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Wednesday, 14 June 1989
Page: 4020


Senator POWELL(6.28) —Senator Bishop has expressed concern about not being able to take things through due process. I must say that we do have a problem in the Senate in the dying days of both of the parliamentary sessions. The Government sends its House of government home and then says to the Senate, `But you are only a House of review. Don't change anything. You are not there to look at legislation again'. The Opposition sends home its lot in the other place-the `A' team as I think it calls itself-as well. The Opposition is effectively saying to us, `Well, of course, we will stay here and collect our money, but don't dish up any amendments to us because we can't get a party meeting together'. There are a lot of unicameralists around in the last couple of weeks of a session, whether it is the end of the autumn session or the end of the Budget session. As far as I am concerned, we in this chamber are here to do our work. The Australian Democrats are here to do our work, and we will continue to do it.

I did get to Senator Bishop a summary of our proposed amendments last week. I am sorry that they were not in fully drafted form, but I had no communication asking me to explain them. I would have been happy to do so. I thought she would be able to contact the relevant people in her party. If she now says that absolute caucus democracy is essential before any decision can be made, then I suppose I have to believe her. But I think we have to think about what the role of the Senate is.

The Minister for Consumer Affairs (Senator Bolkus) makes the rather feeble excuse that we cannot index half-yearly because it would be awkward-there are all sorts of income tests, take-up problems and so on. We index the age pension half-yearly and we seem to manage. Therefore, I suggest that other benefits should be able to be indexed half-yearly as well.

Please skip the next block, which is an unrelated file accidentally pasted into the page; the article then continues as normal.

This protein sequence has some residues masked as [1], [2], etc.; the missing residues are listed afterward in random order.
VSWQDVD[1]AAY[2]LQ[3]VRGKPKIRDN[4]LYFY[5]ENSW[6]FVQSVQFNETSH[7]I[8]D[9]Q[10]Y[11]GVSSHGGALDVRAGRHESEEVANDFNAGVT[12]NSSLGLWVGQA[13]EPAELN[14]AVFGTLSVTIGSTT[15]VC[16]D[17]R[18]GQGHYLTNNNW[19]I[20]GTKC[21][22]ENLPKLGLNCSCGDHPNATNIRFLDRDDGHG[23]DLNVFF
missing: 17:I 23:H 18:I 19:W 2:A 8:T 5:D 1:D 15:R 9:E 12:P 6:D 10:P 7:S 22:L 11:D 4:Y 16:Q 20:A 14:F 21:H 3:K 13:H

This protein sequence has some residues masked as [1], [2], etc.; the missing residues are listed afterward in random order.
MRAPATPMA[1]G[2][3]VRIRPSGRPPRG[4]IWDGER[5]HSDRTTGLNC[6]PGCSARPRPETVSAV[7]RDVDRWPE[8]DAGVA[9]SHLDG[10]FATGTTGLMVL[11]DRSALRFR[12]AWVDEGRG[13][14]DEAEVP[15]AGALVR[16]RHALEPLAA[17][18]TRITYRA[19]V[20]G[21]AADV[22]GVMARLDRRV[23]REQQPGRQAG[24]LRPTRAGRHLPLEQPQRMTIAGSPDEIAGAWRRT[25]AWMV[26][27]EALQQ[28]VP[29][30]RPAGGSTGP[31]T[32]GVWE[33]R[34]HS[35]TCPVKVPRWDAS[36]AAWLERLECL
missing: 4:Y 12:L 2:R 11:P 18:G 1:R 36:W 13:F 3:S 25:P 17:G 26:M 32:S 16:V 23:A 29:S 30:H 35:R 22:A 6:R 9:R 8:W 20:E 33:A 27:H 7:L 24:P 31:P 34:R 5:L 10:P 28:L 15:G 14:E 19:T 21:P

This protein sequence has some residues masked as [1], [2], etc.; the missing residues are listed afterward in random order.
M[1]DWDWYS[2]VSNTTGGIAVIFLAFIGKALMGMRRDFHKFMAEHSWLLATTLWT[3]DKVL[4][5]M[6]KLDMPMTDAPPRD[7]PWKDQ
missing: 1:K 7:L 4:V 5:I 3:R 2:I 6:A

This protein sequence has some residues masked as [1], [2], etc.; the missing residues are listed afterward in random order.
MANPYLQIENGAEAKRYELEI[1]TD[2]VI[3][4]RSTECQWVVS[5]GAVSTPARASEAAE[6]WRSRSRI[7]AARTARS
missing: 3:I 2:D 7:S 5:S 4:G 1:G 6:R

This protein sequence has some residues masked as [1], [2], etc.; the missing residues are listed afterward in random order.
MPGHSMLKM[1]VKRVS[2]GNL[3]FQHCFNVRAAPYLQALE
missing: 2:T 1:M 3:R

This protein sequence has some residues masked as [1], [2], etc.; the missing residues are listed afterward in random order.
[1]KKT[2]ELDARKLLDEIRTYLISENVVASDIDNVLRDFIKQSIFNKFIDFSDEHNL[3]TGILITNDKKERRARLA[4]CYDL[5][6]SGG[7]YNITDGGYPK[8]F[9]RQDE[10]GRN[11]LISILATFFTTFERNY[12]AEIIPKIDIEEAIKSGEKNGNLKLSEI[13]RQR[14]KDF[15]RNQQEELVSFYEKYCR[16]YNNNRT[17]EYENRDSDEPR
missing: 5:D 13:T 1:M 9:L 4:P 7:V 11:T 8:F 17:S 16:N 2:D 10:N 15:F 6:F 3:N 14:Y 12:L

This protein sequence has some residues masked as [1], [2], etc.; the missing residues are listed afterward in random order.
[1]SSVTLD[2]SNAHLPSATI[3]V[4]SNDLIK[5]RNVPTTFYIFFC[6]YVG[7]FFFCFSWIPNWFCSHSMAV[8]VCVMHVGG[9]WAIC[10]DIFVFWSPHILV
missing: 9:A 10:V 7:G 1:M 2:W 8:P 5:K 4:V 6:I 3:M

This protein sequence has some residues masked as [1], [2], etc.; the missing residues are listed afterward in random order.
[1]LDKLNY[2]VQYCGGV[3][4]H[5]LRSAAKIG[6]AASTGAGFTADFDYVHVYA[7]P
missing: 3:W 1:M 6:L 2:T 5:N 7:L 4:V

Before I even made a maiden speech in this place I called for indexation. I am really flattered to think that honourable senators have bothered to dig my speech out. It caused some uproar in this chamber and I think it caused Senator Walsh to find the appellation `fairies at the bottom of the garden' for us at that early stage. The fact that I called for indexation as soon as I came into this chamber does not mean that that was all that we were calling for then or all that we would have continued to call for. That is a rather ridiculous argument. It does not exclude the possibility of asking for indexation and adequacy. We continue to do that. I did that in my speech in the second reading debate. While I acknowledge what the Government is doing, there are other issues. One of them is more frequent indexation and another is adequacy. I will refer to Bettina Cass and the Social Security Review. What has happened to age pensions in the legislation is good, and I acknowledge that. It is overdue, but it is good. But it is not even adequate yet. Cass says that and the Government admits it. We all know it. But we do not just say that we cannot have indexation in case it muddies the waters as far as adequacy is concerned. That would be ridiculous. We will continue to push for both, I can assure the Government, and we will divide on these amendments. I will tell honourable senators why. In 1986 we were the only members who divided on the question of the delay to the age pensions. Finally, after all this time, that delay has been redressed. We will divide again on this issue to be firmly on the record that we believe that more frequent indexation is necessary and possible.